Cleveland Cavaliers owner Dan Gilbert didn't hold back in his opinions on departed superstar and Akron native LeBron James. ((Tony Dejak/Associated Press))

Cleveland Cavaliers owner Dan Gilbert accused LeBron James of "cowardly betrayal," and said the two-time NBA most valuable player "quit" during the playoffs, just minutes after the player decided he'll join the Miami Heat.

Gilbert, who posted a letter to Cavaliers fans on the team's website shortly after James announced in a nationally televised show that he planned to sign with Miami, told The Associated Press late Thursday night that he feels "personally betrayed" by James and that it's "accountability time."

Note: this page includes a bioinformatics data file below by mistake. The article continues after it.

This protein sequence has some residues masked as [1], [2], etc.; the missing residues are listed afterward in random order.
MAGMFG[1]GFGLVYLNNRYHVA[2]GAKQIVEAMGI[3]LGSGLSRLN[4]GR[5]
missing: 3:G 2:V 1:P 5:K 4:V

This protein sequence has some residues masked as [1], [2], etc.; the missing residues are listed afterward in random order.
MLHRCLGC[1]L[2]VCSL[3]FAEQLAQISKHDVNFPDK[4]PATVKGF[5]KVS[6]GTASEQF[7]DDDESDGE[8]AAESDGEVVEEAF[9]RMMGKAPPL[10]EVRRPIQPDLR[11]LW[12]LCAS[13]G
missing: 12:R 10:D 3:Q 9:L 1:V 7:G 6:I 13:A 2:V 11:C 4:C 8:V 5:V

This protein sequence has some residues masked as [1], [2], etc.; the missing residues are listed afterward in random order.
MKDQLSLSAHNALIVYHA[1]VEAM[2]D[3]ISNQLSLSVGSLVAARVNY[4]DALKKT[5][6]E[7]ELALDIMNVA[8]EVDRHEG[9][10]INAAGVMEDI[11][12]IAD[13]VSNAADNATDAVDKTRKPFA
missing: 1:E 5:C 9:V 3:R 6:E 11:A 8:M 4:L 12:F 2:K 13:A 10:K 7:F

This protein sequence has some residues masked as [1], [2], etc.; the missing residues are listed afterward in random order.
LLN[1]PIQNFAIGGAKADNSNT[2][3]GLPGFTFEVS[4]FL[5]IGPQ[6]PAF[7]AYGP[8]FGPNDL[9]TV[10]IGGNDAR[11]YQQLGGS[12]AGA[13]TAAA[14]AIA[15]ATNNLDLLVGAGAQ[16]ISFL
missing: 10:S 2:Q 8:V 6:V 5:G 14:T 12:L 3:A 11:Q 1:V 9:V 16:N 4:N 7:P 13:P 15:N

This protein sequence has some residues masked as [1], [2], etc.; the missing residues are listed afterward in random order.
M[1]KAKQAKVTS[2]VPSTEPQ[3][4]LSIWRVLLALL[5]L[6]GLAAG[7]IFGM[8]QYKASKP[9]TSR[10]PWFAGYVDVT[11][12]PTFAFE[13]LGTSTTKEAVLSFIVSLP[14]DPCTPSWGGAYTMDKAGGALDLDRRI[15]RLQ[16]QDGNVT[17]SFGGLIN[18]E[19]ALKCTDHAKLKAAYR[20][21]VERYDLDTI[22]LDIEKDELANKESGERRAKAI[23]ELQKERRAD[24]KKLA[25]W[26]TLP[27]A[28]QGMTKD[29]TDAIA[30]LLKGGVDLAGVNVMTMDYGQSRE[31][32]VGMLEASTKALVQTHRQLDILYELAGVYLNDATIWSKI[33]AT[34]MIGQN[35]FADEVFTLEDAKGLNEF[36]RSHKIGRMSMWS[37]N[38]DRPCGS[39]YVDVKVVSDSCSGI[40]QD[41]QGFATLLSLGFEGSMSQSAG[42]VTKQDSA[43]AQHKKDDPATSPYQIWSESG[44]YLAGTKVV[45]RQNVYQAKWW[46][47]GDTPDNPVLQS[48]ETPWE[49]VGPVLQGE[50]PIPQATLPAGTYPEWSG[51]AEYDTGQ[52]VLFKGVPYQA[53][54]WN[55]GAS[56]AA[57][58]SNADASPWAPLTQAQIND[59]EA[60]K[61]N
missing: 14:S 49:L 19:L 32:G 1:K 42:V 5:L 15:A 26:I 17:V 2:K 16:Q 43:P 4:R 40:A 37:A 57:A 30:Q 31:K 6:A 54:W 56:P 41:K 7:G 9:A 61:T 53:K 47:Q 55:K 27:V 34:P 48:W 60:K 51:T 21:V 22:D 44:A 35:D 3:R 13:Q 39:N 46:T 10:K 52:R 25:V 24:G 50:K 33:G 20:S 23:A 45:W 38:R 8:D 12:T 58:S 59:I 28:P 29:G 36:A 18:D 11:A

In a phone interview with the AP, Gilbert said "people have covered up for [James] for way too long. Tonight we saw who he really is."

Gilbert feels James quit on the Cavs during their second-round series against the Boston Celtics, who rallied from a 2-1 deficit to eliminate Cleveland.

"He quit," Gilbert said. "Not just in Game 5, but in Games 2, 4 and 6. Watch the tape. The Boston series was unlike anything in the history of sports for a superstar."

The Cavaliers were beaten by 32 points in Game 5. During the game, James appeared distracted and uninterested, often glaring at Cleveland's coaches as the Cavs tried to foul to get back into the game in the second half. James also made some puzzling postgame comments, saying he had "spoiled" people with his play over seven seasons.